Preparing Garden Soil
When to Begin
Don’t make the mistake of working your soil too early. If your ground is saturated with melted snow or spring rain, you will be doing your soil more harm than good, and you may be up for a lot more work later!
You’ll want to continue to check the quality of the soil by grabbing a handful and squeezing/rolling it into a ball. The ball should break apart easily when you drop it, or stab it with your finger. If the ball stays a sticky blob, your soil is too wet.
Over-saturated soil will just become compacted again, defeating the purpose of cultivation altogether. It may also form large blobs that later dry out into giant rock-hard atrocities. Plants do need well drained and aerated soil, but these blobs may allow too much air at the roots of your plants and would require you to make a second, more tasking cultivation.
Soil that is too dry won’t even form a ball. It will crumble like sand in your fingers. If you cultivate when soil is this dry, the particles will be too small to allow enough looseness and air pockets for your plants. Again, the soil may become too compacted.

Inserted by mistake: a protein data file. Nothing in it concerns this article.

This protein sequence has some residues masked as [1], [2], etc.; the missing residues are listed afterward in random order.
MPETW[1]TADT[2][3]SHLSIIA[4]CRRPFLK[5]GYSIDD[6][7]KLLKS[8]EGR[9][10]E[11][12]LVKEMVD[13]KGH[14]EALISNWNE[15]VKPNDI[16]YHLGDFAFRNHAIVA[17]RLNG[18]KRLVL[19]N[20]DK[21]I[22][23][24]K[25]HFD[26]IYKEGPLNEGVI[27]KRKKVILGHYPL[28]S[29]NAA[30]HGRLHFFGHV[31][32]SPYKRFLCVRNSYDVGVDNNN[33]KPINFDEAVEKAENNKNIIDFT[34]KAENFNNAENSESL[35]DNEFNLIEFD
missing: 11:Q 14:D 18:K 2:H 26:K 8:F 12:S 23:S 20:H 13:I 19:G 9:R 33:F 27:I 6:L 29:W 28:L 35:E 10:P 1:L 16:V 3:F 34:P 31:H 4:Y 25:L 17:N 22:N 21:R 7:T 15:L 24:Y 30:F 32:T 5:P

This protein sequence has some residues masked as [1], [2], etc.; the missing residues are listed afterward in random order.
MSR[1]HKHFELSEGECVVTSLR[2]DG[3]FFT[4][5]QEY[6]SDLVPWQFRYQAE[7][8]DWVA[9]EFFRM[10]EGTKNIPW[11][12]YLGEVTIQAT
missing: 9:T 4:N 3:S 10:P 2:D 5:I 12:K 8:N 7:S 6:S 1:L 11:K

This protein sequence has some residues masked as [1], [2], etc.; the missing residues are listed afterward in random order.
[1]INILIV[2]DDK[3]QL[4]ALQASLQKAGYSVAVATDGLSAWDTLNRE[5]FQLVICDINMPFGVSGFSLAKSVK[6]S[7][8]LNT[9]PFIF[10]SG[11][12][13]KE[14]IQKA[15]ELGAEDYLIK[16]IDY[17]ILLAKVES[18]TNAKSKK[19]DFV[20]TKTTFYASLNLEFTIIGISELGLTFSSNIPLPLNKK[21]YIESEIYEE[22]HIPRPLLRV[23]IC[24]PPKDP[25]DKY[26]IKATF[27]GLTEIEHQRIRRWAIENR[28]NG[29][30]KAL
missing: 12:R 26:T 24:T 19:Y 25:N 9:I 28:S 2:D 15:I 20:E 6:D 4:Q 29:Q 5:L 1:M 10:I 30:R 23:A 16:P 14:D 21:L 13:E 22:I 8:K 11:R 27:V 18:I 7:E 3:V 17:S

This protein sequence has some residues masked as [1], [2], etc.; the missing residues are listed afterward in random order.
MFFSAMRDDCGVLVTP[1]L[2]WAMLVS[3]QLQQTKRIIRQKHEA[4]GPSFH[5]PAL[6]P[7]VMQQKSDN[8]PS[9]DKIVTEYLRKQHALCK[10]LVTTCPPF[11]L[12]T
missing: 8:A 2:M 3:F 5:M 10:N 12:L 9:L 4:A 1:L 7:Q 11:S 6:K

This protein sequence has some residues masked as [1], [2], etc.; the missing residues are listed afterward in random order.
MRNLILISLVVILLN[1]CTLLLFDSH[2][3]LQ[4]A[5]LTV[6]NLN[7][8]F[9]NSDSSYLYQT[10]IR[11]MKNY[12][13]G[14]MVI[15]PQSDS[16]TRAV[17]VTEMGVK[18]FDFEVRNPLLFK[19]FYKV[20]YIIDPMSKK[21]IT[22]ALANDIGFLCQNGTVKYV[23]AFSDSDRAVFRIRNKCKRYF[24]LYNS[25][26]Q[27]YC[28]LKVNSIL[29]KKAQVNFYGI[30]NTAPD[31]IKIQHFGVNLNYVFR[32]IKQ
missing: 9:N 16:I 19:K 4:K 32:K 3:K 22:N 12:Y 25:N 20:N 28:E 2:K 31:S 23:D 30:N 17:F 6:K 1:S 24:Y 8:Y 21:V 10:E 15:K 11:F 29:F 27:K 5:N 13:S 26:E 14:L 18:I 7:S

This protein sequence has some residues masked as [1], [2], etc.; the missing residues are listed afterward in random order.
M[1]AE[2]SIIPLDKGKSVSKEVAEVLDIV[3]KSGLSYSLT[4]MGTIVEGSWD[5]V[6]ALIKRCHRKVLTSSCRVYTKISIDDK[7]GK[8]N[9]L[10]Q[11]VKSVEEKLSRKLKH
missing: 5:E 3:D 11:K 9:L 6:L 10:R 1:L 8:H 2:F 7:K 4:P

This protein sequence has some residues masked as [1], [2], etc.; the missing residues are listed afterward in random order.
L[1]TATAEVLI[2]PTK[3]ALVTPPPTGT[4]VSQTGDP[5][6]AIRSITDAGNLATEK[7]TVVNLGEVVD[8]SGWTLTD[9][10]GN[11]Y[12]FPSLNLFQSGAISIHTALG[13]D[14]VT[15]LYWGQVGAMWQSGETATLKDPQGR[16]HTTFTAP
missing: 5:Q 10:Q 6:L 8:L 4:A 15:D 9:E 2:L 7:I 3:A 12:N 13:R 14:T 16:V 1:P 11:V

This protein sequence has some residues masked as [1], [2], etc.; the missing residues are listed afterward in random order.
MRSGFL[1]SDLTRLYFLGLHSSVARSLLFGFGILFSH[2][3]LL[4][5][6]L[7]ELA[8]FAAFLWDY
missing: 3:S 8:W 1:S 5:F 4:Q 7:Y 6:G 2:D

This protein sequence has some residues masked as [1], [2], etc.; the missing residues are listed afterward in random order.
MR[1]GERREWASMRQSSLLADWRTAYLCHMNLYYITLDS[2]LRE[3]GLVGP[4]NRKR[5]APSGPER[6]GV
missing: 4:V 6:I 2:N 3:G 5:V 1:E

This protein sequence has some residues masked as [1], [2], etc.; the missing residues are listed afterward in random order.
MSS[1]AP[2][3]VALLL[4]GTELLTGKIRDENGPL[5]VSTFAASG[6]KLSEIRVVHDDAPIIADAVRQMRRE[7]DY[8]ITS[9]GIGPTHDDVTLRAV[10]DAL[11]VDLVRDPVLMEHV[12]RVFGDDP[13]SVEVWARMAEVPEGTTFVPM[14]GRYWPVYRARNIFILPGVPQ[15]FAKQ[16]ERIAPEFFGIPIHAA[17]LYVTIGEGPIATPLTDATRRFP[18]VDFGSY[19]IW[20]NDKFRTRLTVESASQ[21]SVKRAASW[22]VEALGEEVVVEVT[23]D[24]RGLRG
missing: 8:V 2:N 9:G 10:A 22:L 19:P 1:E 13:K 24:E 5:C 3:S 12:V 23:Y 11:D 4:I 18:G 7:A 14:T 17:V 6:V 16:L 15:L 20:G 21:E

If the soil is too dry, try watering the ground for a day or two and re-checking the quality until it has absorbed enough moisture to hold form, but also crumble.
How to Work Your Soil
If you have a small garden, you should be able to cultivate using hand tools (shovel, till, etc.). If you are working with a larger area, you may want to buy or rent a tiller. It may take several sweeps with a tiller to loosed the soil to the desired depth. Bear in mind, a new garden will be more difficult to prepare than a previously cultivated plot.
When cultivating, you should loosen and break up your soil to a depth of at least 8 to 24 inches to allow the proper drainage for garden plants. The deeper the ground is loosened, the better the drainage, and the easier it will be to properly work-in organic matter.